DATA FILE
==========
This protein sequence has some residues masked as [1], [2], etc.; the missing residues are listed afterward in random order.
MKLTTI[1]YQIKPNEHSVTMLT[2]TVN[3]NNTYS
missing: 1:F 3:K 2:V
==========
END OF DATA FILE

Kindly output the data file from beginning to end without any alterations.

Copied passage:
This protein sequence has some residues masked as [1], [2], etc.; the missing residues are listed afterward in random order.
MKLTTI[1]YQIKPNEHSVTMLT[2]TVN[3]NNTYS
missing: 1:F 3:K 2:V